This magazine, published in 1968 (immediately after the assassination of Martin Luther King, Jr.) is called “Martin Luther King, Jr. His Dream Marches On.” The magazine, by teaching Dr. King’s philosophy, sought to prevent further rioting that exploded immediately after his death. The publisher Continue reading
This 1901 minstrel play “Coon Creek Courtship” is published by T.S. Denison & Company. Continue reading
I am fairly confident you will never see this again–the late Daisy Bates has signed an almost-perfect copy of the Little Rock Nine edition of Life Magazine.
After the nine black students were selected to attend Central High Mrs. Daisy Bates would be with them every step of the way. Bates guided and advised the nine students, known as the Little Rock Nine, when they attempted to enroll in 1957 at Little Rock Central High School, a previously all-white institution. The students’ attempts to enroll provoked a confrontation with Governor Orval Faubus, who called out the National Guard to prevent their entry. White mobs met at the school and threatened to kill the black students; these mobs harassed not only activists but also northern journalists who came to cover the story. Continue reading
This colorful cover of the September 1924 issue of Pictorial Review furthers the very strange American stereotype of African-Americans going crazy over watermelon. This is just the cover; you can see the edges have been eaten by insects over the last 90 years. Note the large size of the cover as compared to the quarter to the right.
In 1995, Radio Shack manufactured a translating device (model 63-797) that made headlines when someone noticed that it translates the word “black” to “nigger”. Radio Shack recalled this specific model and issued a written apology. Upon hearing this, I went to Radio Shack to attempt to purchase the device for my collection. When I arrived, all of the units had long-since been pulled from the shelves…except a demo. I successfully talked the young cashier (unaware of the controversy) into selling me the demo.
This book by Earl Edward Muntz is a 1927 scientific explanation about what happened to primitive and aboriginal races when caucasians conquered/displaced them. From the preface it says “The rapid dispersal of the Caucasian peoples throughout the inhabitable portions of the world during the past four or five centuries has been fraught with unfortunate consequences for the backward races of mankind.” Continue reading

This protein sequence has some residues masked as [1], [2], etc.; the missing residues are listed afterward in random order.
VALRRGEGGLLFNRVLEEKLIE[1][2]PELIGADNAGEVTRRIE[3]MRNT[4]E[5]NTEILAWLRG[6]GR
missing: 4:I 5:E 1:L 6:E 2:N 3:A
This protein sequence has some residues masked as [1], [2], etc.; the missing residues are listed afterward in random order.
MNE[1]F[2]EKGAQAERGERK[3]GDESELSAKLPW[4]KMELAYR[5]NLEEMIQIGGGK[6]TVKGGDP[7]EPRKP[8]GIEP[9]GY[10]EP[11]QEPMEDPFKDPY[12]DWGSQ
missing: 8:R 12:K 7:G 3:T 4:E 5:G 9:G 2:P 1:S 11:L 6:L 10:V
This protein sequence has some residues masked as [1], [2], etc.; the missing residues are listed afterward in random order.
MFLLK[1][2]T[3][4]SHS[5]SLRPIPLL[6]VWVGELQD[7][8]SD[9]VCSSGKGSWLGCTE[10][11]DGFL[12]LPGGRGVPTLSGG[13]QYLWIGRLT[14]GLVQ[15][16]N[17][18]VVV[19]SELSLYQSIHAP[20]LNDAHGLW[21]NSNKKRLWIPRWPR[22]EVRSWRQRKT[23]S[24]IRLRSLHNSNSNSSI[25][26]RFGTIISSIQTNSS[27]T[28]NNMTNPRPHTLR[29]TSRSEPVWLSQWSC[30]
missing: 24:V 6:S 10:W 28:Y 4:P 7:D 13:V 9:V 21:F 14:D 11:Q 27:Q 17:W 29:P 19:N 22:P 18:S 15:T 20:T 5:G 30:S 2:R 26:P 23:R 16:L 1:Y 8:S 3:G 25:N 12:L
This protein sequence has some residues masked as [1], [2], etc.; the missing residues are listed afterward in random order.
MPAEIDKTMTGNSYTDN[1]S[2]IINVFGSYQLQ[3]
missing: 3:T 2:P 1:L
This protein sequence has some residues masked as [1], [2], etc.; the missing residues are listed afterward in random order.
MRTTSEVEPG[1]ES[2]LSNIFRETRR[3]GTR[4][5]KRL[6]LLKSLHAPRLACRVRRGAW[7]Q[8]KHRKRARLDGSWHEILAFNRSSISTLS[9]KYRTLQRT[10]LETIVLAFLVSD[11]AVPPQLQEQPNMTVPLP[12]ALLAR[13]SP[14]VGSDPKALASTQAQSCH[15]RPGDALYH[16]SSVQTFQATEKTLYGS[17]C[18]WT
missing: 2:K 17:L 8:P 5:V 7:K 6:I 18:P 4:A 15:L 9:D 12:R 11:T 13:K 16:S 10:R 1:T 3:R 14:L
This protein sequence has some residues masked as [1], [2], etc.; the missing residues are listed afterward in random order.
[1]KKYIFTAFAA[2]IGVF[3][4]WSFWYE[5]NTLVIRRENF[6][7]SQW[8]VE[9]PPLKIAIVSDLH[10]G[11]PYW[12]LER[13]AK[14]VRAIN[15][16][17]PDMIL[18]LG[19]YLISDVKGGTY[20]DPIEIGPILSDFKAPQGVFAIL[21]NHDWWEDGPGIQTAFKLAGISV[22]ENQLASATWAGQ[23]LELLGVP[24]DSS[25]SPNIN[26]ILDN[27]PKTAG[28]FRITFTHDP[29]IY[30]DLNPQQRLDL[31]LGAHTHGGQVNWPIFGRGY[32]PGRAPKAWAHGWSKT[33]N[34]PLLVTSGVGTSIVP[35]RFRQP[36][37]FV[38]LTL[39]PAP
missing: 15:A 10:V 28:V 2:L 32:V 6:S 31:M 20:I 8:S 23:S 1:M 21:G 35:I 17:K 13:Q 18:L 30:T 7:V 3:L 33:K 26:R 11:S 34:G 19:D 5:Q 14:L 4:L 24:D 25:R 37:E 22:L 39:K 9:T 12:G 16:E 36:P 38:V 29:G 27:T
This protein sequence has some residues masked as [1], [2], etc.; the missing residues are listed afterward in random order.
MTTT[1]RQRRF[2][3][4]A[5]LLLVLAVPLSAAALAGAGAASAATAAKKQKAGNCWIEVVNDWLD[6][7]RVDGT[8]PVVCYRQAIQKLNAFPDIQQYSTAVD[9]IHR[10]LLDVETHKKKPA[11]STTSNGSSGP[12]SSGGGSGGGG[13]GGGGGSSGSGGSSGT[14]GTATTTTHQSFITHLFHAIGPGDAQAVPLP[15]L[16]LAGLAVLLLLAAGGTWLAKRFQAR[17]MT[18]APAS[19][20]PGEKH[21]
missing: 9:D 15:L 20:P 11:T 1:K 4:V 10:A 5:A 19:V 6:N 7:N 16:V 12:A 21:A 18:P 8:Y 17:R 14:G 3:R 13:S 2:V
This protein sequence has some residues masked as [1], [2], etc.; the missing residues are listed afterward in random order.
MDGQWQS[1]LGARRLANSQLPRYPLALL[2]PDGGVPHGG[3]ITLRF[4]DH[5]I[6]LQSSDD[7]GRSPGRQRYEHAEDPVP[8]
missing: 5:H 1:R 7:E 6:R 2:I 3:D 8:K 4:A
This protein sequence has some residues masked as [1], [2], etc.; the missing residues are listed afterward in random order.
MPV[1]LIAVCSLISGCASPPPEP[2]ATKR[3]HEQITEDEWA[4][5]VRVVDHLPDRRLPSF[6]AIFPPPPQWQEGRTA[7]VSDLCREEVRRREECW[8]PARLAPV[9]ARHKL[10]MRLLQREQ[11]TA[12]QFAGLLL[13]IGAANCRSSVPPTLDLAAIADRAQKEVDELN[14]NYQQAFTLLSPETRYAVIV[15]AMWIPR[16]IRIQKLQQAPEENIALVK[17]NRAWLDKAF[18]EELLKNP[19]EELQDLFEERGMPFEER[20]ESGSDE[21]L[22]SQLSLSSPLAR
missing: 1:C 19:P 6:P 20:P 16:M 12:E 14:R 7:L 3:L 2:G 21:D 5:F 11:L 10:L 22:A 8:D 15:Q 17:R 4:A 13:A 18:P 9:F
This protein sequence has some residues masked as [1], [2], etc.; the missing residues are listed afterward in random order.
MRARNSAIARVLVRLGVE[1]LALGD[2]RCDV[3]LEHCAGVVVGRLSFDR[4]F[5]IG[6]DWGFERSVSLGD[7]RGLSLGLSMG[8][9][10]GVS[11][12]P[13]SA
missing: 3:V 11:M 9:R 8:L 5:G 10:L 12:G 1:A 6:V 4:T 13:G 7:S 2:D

Hillman/Perrin, from the play “The Good Mr. Best”, copyright 1897. Fair condition, spine mostly split with small pieces missing. RH edge somewhat ragged.
Before my wife received her Permanent Resident card to come to the United States from Guadalajara, Mexico, we would periodically meet in the border city of Tijuana, Mexico. One restaurant, Los Remedios, became one of our favorites for its loud mariachi music and eclectic culture-cluttered walls. It wasn’t until later that I discovered a racist depiction on one of the walls that stunned me. I talked with my wife about it and she explained that this was Memín Pinguín, a beloved Mexican comic book character. She assured me it wasn’t racist and that everyone loves Memín Pinguín. But what about the overtly racist “blackface” depiction of Memín… Continue reading
The Negro: An American Asset by Rev. S.J. Fisher, DD. Published by Board of Missions for Freedmen of the Presbyterian Church in the USA. Surprising verbiage from the Presbyterian Church: “We can neither understand the Negro, nor realize how great is his progress if we do not look back to the pit from which he was digged. We cannot sympathize or feel a loving consideration for this people unless we see him emerge from savagery.” Continue reading
This is a collection of two signatures from Civil Rights legend James Meredith. One signature is on the cover of a program where he spoke in the 90’s; the other signature is on the cover of a booklet he sold based on his autobiography. In 1962, James Meredith was the first African-American student admitted to the segregated University of Mississippi, an event that was a flashpoint in the African American civil rights movement. Inspired by President John F. Kennedy’s inaugural address, Meredith decided to exercise his constitutional rights and apply to the University of Mississippi. His goal was to put pressure on the Kennedy administration to enforce civil rights for African Americans. Continue reading
John Lewis (pictured at the front of the line on this cover) has boldly signed this March 19, 1965 LIFE Magazine that features the Selma, Alabama cover story of “Bloody Sunday”…when peaceful demonstrators were beaten on the Edmund Pettus Bridge by State Troopers.
The 1965 Selma to Montgomery marches, also known as “Bloody Sunday” and the two marches that followed, led to the passage of the 1965 Voting Rights Act, a landmark achievement of the 1960s American Civil Rights Movement. Continue reading
This January 1955 edition of “The National Police Gazette” has a photo of Rocky Marciano with the cover story “What’s Ahead for the Negro Under Desegregation”. This was 8 months after the “Great Decision”–1954’s Brown Vs. Board of Education establishing separate public schools for black and white students to be unconstitutional.